We are a commune of inquiring, skeptical, politically centrist, capitalist, anglophile, traditionalist New England Yankee humans, humanoids, and animals with many interests beyond and above politics. Each of us has had a high-school education (or GED), but all had ADD so didn't pay attention very well, especially the dogs. Each one of us does "try my best to be just like I am," and none of us enjoys working for others, including for Maggie, from whom we receive neither a nickel nor a dime. Freedom from nags, cranks, government, do-gooders, control-freaks and idiots is all that we ask for.
At Great Books' podcast, an enjoyable discussion of Dante's Inferno. "Dante was a man of tremendous and wide desires, desires for personal, literary, political excellence. And then he lost everything." Of course, Verona is not a bad place to which to be exiled. That's where he wrote The Divine Comedy. In the end, they did make his tomb back in Santa Croce.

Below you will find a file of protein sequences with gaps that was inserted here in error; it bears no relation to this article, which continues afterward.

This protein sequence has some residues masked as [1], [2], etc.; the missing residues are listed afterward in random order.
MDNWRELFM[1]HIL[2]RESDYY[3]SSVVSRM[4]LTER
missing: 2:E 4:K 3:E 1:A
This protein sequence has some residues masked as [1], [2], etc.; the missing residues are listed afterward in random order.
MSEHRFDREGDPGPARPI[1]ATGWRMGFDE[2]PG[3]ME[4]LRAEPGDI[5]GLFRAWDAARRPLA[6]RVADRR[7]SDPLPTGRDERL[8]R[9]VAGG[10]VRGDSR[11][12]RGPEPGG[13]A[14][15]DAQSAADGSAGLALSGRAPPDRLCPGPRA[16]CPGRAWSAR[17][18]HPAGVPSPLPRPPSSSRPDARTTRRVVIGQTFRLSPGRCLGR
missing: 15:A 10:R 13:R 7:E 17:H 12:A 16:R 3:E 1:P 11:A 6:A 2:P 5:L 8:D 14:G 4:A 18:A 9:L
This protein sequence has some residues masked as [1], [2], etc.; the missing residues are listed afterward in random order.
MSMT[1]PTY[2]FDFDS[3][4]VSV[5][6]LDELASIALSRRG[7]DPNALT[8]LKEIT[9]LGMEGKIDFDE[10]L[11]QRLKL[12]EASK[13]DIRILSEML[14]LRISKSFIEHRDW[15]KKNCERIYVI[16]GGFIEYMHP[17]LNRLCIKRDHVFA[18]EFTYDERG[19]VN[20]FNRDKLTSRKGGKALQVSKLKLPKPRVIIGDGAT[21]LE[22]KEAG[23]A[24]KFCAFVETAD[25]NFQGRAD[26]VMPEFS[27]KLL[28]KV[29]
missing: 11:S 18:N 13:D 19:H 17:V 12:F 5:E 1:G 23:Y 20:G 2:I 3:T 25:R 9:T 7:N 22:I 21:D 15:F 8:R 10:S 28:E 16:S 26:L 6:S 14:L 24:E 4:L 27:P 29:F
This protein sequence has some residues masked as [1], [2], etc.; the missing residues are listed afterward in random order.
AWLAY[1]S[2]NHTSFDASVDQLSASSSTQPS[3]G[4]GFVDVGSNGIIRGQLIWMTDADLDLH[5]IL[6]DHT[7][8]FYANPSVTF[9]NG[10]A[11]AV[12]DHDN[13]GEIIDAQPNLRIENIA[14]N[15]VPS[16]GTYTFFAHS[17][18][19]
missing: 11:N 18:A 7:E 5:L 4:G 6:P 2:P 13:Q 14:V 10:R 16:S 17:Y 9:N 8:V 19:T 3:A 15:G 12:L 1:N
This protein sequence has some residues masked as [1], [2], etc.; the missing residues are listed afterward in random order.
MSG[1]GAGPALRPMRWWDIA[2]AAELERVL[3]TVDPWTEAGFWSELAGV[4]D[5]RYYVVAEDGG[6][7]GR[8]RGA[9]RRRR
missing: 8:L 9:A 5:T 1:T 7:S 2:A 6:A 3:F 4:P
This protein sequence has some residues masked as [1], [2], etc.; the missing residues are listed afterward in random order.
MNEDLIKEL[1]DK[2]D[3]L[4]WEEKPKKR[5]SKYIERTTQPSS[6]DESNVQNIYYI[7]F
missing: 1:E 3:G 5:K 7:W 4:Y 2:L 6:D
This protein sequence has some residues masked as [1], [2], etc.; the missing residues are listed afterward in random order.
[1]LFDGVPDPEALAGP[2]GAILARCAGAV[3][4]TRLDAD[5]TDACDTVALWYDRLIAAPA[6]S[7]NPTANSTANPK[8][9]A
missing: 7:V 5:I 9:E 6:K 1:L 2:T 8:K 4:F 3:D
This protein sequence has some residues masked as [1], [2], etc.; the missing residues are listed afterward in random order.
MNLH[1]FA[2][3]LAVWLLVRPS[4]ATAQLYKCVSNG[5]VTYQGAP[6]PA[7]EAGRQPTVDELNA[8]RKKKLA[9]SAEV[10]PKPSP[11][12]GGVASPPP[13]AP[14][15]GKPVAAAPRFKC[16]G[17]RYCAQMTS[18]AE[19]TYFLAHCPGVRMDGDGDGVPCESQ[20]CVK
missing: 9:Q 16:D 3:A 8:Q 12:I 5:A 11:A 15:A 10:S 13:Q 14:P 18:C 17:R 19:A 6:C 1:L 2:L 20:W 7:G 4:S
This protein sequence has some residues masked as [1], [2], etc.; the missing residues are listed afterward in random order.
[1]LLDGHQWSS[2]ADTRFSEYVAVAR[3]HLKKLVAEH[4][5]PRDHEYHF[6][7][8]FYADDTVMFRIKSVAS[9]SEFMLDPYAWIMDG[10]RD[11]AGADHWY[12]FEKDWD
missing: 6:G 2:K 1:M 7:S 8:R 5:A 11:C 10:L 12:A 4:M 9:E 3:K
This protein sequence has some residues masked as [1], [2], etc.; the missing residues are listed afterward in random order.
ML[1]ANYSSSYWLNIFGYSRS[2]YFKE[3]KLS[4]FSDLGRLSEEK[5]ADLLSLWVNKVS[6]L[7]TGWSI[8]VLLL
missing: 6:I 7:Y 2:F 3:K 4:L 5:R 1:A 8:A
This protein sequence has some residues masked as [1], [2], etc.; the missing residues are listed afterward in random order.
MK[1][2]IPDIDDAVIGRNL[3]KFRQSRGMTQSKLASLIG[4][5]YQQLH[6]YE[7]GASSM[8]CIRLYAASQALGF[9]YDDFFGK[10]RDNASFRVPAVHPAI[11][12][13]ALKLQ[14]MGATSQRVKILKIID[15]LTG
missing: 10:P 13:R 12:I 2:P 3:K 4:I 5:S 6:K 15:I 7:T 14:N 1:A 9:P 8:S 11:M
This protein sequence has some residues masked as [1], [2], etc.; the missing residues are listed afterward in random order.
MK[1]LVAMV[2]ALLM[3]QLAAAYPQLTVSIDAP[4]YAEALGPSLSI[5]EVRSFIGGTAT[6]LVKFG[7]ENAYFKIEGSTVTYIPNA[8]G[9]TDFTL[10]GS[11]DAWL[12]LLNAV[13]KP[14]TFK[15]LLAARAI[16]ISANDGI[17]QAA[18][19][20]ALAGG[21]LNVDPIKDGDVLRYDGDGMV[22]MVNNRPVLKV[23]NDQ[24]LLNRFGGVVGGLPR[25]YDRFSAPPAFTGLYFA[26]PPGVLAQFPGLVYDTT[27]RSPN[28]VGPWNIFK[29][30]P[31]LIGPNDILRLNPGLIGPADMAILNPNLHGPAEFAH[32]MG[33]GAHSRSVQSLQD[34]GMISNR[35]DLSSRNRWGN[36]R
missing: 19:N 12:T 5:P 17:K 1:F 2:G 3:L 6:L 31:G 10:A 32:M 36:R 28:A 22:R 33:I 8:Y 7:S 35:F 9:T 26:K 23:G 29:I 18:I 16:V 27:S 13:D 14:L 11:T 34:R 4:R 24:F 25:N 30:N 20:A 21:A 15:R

It's been a while since I've listened to this course, but it is outstanding. Professors Cook and Herzman do an excellent job explaining the context of Dante's world. They also emphasize that it is not just "Inferno." The other two books, "Purgatory" and "Paradise," revisit and add further perspective to the themes discussed in "Inferno."
They use the translation by Mark Musa.
The Switchel Blogger
The Wall Street Journal published an excellent essay about Dante's Divine Comedy by Rod Dreher in 2014: